Ford’s performance SUV EV has a very large battery at 88 kWh. But with those bigger motors and sporty tires, will the Mustang Mach-E GT and Mach-E Performance retain its ability to go on long drives?
The good news is that the range is 20-25 miles more than Ford had originally targeted. In fact, the GT gets the same range as the Extended Range AWD Mustang, so there is no EPA range penalty for going from Extended Range AWD to GT.
That’s suspiciously impressive!
With torque of 634 lb.-ft/860 Nm and 0-60mph in 3.5 seconds, the Mustang Mach-E GT Performance Edition will now take you an EPA-estimated range of 260 miles while the Mustang Mach-E GT has an EPA-estimated range of 270 miles.
|Mustang Mach-E (Targeted EPA-estimated range)||Mustang Mach-E (Final EPA-estimated range)|
|GT: 250 miles||GT: 270 miles|
|GT Performance Edition: 235 miles||GT Performance Edition: 260 miles|
“With Pirelli summer tires and MagneRide damping system, Mustang Mach-E GT Performance Edition drivers get the performance thrills of 0-60 mph in 3.5 seconds while being able to travel further with the final EPA-estimated range of 260 miles.’ said Darren Palmer, global director, battery electric vehicles, Ford Motor Company. “More than half of our orders for the Mustang Mach-E GT have been for the Performance Edition, and I’m particularly pleased that we have had orders from every state across the US.”
The starting MSRP of the Mustang Mach-E GT is $59,900 and the Mustang Mach-E GT Performance Edition is $64,900 in the United States. Both qualify for as much as $7,500 in federal tax incentives6. Customers can order a Mustang Mach-E GT here. Deliveries will begin in the fall.
Compare GT/Performance vs. other Mustang Mach-E models with extended range. Note that Ford lost a whopping 30 miles of range when going from RWD to AWD.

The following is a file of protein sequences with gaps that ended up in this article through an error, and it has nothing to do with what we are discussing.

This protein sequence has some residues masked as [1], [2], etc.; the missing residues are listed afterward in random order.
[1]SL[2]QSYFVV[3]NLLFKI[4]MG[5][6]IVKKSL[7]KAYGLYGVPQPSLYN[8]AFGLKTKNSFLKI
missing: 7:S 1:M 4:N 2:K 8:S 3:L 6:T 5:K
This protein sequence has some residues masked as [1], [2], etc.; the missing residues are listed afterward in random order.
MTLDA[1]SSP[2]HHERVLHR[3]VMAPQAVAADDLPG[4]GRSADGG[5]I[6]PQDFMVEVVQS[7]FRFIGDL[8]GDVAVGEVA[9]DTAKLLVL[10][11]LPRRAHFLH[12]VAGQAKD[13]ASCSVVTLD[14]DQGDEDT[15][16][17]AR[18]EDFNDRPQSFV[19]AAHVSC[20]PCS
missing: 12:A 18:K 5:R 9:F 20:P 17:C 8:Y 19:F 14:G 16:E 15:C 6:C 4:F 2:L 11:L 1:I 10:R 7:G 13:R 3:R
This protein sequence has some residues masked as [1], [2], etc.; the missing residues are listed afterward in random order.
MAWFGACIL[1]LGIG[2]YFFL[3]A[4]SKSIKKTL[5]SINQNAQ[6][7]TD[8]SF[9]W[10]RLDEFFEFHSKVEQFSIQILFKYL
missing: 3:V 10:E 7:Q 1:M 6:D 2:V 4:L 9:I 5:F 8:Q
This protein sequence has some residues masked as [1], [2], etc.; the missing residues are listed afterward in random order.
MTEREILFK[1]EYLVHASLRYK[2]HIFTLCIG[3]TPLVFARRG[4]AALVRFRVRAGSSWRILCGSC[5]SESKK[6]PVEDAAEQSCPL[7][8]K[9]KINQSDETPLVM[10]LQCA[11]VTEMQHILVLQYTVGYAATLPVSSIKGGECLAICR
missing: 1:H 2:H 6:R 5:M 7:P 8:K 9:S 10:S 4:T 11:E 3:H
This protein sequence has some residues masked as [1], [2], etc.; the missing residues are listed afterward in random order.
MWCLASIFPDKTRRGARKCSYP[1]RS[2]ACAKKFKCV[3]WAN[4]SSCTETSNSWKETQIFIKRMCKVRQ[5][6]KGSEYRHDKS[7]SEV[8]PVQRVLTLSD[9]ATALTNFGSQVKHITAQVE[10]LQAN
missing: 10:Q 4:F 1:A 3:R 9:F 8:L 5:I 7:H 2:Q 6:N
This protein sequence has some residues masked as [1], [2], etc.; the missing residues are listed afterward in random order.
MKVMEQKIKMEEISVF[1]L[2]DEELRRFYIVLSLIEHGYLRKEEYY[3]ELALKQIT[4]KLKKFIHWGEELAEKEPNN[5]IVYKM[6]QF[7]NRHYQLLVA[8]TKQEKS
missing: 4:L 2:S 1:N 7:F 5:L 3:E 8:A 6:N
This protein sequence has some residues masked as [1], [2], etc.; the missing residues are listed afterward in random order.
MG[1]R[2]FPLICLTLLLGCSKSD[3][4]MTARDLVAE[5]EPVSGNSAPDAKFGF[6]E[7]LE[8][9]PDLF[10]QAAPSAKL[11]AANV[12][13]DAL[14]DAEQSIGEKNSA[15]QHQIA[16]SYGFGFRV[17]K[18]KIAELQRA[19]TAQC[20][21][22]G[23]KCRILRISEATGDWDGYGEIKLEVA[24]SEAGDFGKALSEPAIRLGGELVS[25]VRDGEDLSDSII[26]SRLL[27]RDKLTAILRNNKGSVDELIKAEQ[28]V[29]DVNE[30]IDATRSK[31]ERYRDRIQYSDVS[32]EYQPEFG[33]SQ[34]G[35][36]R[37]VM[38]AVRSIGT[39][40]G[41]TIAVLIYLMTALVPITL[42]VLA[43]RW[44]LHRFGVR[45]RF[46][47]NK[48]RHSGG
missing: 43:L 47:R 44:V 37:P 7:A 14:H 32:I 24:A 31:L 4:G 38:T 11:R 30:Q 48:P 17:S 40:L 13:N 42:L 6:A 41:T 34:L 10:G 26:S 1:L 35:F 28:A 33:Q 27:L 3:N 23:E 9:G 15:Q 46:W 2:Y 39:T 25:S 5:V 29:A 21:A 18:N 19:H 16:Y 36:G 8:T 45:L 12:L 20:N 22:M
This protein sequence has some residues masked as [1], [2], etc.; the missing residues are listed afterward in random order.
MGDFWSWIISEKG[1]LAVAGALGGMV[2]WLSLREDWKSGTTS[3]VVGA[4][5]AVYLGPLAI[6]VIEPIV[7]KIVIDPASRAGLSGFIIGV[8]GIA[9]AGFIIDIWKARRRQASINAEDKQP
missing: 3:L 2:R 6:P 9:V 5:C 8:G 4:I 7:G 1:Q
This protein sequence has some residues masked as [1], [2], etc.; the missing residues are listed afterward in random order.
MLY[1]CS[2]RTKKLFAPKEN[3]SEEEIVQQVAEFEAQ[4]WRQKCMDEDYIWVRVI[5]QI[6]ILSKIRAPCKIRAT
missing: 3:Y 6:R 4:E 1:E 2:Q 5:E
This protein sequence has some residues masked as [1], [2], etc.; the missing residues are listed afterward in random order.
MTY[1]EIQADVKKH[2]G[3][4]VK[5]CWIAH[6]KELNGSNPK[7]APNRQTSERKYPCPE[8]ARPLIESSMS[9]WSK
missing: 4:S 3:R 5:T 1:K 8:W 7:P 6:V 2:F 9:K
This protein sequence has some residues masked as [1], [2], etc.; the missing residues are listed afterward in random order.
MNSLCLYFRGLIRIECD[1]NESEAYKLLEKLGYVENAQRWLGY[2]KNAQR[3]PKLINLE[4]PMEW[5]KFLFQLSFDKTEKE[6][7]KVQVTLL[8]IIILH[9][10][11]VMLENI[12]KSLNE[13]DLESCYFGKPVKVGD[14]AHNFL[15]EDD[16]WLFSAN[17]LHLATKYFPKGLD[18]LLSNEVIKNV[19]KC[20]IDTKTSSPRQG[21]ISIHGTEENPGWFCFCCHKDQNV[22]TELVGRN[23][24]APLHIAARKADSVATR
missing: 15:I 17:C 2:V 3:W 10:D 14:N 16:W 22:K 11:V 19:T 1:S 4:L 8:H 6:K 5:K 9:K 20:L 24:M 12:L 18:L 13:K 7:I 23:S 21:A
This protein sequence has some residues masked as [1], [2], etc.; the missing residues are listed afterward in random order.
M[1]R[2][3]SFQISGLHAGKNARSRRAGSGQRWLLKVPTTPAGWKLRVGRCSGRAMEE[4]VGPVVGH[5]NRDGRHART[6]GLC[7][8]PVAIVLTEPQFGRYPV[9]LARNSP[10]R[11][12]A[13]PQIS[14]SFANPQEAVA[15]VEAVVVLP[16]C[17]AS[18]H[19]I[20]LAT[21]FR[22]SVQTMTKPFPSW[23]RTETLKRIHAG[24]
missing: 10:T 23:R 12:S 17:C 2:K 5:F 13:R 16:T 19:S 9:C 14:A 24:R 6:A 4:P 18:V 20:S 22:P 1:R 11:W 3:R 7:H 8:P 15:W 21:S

In my real-world test that involved driving to our snowboarding hill in Vermont, the Mustang Mach-E First Edition AWD arrived at our destination, 180 snowy miles away, up a mountain with the same percentage of battery that my Tesla Model Y (with smaller battery) does. This model has about 30 official miles less range than the Model Y, though my Model Y after one year now doesn’t charge much beyond 300 miles. At about 20% remaining, it’s still a safe drive for us when detours and plummeting temperatures could take a toll on range.
All this is to say that Ford is conservative on range, and what you see on the dashboard is what you’ll likely get. Comparatively, Tesla’s range is more optimistic, though still significantly longer on a per kWh basis. As far as other EVs in the class are concerned, Ford’s range here is particularly impressive.
Ford’s specs below and longer spec sheet PDF is here:
Ford’s underpromising, overdelivering range by 20-25 miles is interesting here, especially with performance wheels, which we know drop range considerably. I have to wonder if Ford has made some other improvements particularly to the AWD system that would allow the GT to have the same range as the regular Extended AWD version of the Mach-E.
Or maybe Ford is taking a more optimistic view of EPA numbers? We’ll know for sure when we get our First rides in the September-sh timeframe. CEO Jim Farley broke the 9am embargo with this tweet:
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